Ive not made bone sauce but if memory serves it’s a deer repellant made by cooking bones down. Popularized by September Holzer and others.
https://youtu.be/o4xVKVc4NYQ
 
pollinator
Posts: 143
Location: Ottawa, Ontario, Canada -- Zone 5a
53
cat trees books cooking bee writing
  • Mark post as helpful
  • send pies
  • Quote
  • Report post to moderator

Julie Reed wrote:As Jeremy mentioned, cottonwood (or any member of the aspen family) grows ridiculously easy. You can stick cuttings in wet ground and they grow. You can bend saplings down and pin them to the ground and have all those branches become trees, as the original takes root along the entire length. You can coppice them. But once they become actual trees they are a nuisance. Everything above also applies to willow, which does not become as large, and grows almost as fast. I’ve used both to establish great windbreaks while waiting for the slower spruce trees to catch up.



That's really good to know. I've been planning to find some baby aspen to transplant, but wasn't sure how easy that would be. Sounds like pretty easy after all So now I'm thinking it will be easier to identify an older aspen tree, and then make cuttings from it. Will try this fall!
 
Laurel Bishop
Posts: 7
  • Mark post as helpful
  • send pies
  • Quote
  • Report post to moderator
That's super, Jeremy - I'll watch it!  
 
Julie Reed
pollinator
Posts: 254
51
  • Likes 4
  • Mark post as helpful
  • send pies
  • Quote
  • Report post to moderator
Heidi- do it now, or in the spring, not fall. If you’re that far north they will not establish roots in time to make it through the winter. Here’s pics I posted on a different thread, about how quickly the cuttings root (2 weeks-ish). You could do it this way too, right now. Good luck! It’s really fool proof.
49018CA8-FB60-4E8E-A141-9E08764EE448.jpeg
[Thumbnail for 49018CA8-FB60-4E8E-A141-9E08764EE448.jpeg]
8299CEF4-851B-48EA-A399-A948009F3E81.jpeg
[Thumbnail for 8299CEF4-851B-48EA-A399-A948009F3E81.jpeg]
CED4C44D-D6BD-46E5-9D9B-332722AE7E74.jpeg
[Thumbnail for CED4C44D-D6BD-46E5-9D9B-332722AE7E74.jpeg]
 
Heidi Schmidt
pollinator
Posts: 143
Location: Ottawa, Ontario, Canada -- Zone 5a
53
cat trees books cooking bee writing
  • Likes 2
  • Mark post as helpful
  • send pies
  • Quote
  • Report post to moderator
Ahh, thank you... ok, I will do it soon, or come next spring! Appreciate the advice and how-to :)
 
Posts: 4
  • Likes 1
  • Mark post as helpful
  • send pies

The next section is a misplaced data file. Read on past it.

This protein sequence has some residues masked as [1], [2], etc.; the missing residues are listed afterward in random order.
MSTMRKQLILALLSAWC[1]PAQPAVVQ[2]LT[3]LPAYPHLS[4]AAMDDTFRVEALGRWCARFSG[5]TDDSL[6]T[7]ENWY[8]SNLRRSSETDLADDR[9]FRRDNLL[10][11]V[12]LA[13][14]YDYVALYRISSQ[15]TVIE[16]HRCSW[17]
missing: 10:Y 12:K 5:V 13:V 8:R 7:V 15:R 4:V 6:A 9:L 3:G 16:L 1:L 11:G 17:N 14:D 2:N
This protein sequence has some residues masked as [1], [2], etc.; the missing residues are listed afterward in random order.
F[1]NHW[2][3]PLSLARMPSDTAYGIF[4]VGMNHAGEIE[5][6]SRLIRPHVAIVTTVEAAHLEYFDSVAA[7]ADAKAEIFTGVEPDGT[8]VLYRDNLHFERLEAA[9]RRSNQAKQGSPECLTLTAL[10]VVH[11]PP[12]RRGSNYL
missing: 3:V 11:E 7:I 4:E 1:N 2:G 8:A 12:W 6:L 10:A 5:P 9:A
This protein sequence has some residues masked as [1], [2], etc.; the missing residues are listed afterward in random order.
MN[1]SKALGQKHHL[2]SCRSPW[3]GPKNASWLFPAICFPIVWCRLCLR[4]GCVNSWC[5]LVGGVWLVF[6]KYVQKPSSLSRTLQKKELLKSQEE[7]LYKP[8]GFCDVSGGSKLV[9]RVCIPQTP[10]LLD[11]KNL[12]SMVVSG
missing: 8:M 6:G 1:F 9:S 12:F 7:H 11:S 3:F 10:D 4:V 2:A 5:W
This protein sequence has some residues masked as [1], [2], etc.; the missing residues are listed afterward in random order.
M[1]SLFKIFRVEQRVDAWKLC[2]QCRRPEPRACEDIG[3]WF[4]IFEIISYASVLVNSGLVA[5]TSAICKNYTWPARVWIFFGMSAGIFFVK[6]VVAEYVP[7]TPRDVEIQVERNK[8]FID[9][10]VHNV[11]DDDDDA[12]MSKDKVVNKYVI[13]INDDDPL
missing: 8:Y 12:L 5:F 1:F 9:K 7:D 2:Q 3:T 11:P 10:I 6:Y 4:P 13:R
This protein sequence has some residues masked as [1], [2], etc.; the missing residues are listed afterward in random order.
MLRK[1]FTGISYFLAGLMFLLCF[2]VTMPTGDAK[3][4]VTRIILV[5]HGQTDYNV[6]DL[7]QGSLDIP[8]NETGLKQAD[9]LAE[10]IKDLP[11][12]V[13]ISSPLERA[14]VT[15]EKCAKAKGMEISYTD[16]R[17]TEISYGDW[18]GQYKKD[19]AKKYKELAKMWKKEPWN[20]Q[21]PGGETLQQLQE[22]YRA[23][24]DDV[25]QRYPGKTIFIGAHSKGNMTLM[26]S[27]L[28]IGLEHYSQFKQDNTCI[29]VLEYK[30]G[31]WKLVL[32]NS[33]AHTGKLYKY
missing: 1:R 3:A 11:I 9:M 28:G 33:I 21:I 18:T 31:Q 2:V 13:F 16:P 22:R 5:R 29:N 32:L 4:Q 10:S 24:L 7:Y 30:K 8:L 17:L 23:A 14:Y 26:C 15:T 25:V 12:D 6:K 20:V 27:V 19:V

• Quote
  • Report post to moderator
I am new at gardening so this one helped me the most. I will try it once the time correct
 
Daron Williams
gardener
Posts: 2123
Location: Olympia, WA - Zone 8a/b
944
hugelkultur kids forest garden fungi trees books bike homestead
  • Mark post as helpful
  • send pies
  • Quote
  • Report post to moderator
Catherine – Great list of things to take into account! Thanks for sharing! 😊

Jeremy – Yeah, blackberries can be quite a challenge. As far as evergreens go I’m slowly adding evergreen huckleberries to my hedges as they get shadier. I’ve found these huckleberries to be fairly easy to get established but also slow to grow. But they’re great for adding an evergreen screen in a hedgerow. They can reach 10-12 feet in height but it takes a while for them to get that big. But it can be a nice long-term addition to a hedgerow.

Laurel – Happy to help! 😊 I had to put up a basic fence around my hedgerows to give them time to get established. Now most of my fences are disappearing into my hedges and I plan to remove them in a couple years once the hedges are thick enough in winter to keep deer out.

Nootka rose and snowberries are great plants for filling in hedgerows. I’ve also had really good luck with red flowering currants and osoberries (Indian plum). Other plants I used are riverbank lupines and for trees I’ve had good luck with cascara and Douglas maples. Native red and blue elderberries can be good too but almost too good—the blues especially since they can overwhelm nearby plants. Black twinberries are also working well for me.

I’m not sure if those are all native to your area but they’re great plants.

Jeremy – About the deer… In addition to putting up a temporary deer fence I’ve had luck on some of my restoration sites using large branches and dead blackberries to keep deer out of areas. This seems to work when they have another good option for their travels. It seems to be giving time for my restoration plantings to get established. Something to consider.

Heidi – I’ve got some aspens on my property too that I transplanted. They seem to be doing well without any real care. Though they will spread once they get established. Which is great as long as your ready for that.

Julie – Thanks for sharing!

Jessica – Great! 😊
 
Posts: 1523
Location: Fennville MI
59
  • Mark post as helpful
  • send pies
  • Quote
  • Report post to moderator
I recommend doing a little research into the methods of hedge laying :) One of the sneaky secrets us that there is, in effect, a fence built in the center of the hedgerow in the course of laying it. Helps with keeping critters on the assigned side. Also let's us know that it's ok to start with a fence to keep the critters managed and let the hedge overtake it.
Another notion to have in mind is pleaching, where branches of different individual plants will fuse together where they intersect. Belgian Fence us an espalier technique that takes advantage of this trait. It can very much help with producing an impenetrable hedgerow.
 
today's feeble attempt to support the empire
BWB second printing, pre-order dealio (poor man's poll)
https://permies.com/t/147624/BWB-printing-pre-order-dealio
reply
    Bookmark Topic Watch Topic
  • New Topic